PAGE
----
UTHSC professor’s attorney on drug charges: ‘This is not a Breaking Bad situation’

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MEMPHIS, Tenn. — We’re digging deeper into the history of a pharmacy professor who is facing drug charges.

Dr. Georgi Petkov is currently on leave from his position with the College of Pharmacy at the University of Tennessee Health Science Center in Memphis. Petkov was arrested at a Parkway Village home last month where investigators say they found a stash of drugs including cocaine, marijuana and crack cocaine.

We looked into his history of the tenured professor and his attorney also spoke with us about the charges.

Professor Petkov might be internationally known for his research, but his attorney says his recent arrest shows the classic intersection of mental health and drug abuse issues in the criminal justice system.

“This is not a Breaking Bad situation,” his attorney Blake Ballin said.

Petkov’s face appeared injured in a mug shot. Police say they had to use force to arrest him after he refused to listen while officers raided a Parkway Village home last month.

The professor was one of nine people arrested in the raid. Inside the professor’s house, investigators say they found crack cocaine, cocaine, marijuana, a gun, scales and plastic bags. 

Parked outside the home in Petkov’s SUV, detectives also say they discovered three syringes and a crack pipe.

Ballin said the professor had nothing to do with any making or selling of the drugs. 

“There is nothing more to this than what appears on the surface. Someone who is a drug user, who was in a place to purchase drugs at a time when the police were looking for somebody else. He was not the target of the search warrant,” said Ballin.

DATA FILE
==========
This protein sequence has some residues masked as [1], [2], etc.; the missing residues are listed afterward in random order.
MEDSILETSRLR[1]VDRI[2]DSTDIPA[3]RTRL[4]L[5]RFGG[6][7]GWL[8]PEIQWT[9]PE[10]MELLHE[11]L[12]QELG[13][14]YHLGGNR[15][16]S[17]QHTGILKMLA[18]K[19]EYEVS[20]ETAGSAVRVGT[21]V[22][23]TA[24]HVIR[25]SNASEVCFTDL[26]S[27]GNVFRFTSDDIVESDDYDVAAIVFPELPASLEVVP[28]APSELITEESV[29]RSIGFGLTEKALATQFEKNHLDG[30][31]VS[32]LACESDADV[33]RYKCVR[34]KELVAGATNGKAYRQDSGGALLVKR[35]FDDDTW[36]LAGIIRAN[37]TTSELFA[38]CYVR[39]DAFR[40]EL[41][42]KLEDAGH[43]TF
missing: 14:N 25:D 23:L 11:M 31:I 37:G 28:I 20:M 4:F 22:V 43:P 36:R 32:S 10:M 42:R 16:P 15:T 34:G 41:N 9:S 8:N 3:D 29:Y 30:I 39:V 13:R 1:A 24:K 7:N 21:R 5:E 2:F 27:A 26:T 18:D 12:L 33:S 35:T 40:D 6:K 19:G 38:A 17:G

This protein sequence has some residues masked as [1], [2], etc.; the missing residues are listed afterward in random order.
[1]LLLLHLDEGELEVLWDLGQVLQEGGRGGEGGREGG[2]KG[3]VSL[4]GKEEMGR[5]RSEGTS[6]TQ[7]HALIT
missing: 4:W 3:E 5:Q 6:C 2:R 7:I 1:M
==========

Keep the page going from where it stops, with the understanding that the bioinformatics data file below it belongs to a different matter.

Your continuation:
Dr. Petkov has been with UTHSC since the summer of 2017. But records we obtained through an open records request show he’s been working and researching pharmaceuticals for decades.

We examined his more than 140-page personnel file. It includes a 2017 letter from the UTHSC Chancellor to the university’s board of trustee’s executive and compensation committee.

The letter requested his expedited tenure in order to work at the university. At the time, Petkov was a tenured professor at the University of South Carolina.

The letter described Petkov as a “highly accomplished candidate.”

The letter says he has dozens of peer reviewed publications, has a track record of obtaining millions of dollars for funding research and is an internationally known scientist. It also says he is an exciting addition to UTHSC.

In another letter vouching for his tenure another faculty member said he was once named professor of the year for the College of Pharmacy at the University of South Carolina.  As for the millions of dollars in funding he secured for research, those included some big name companies, including Pfizer which is listed as part of his research surrounding the bladder. 

In his offer letter to the public university, Dr. Petkov was offered a total salary of $230,000 plus fringe benefits. 

Accomplishments aside, Ballin says the professor’s recent arrest shows an issue that shouldn’t be handled by serving time. 

“Dr. Petkov has an illness and he’s getting help for that. You know our community is riddled with this illness, with this disease and certainly there are times when the criminal justice system needs to get involved for people who are selling and distributing these drugs,” said Ballin.

Ballin even spoke about Dr. Petkov’s professional life.

“You certainly don’t want anyone to be under the influence when they’re doing their job. But I am not aware of any issues that took place at his job. I am not aware that his professional life was suffering in any way,” said Ballin. “I think he like many other before him will get back on track and will continue to be a successful doctor.” 

Ballin hopes the charges against his client are dismissed. Petkov is due in court at the end of June.

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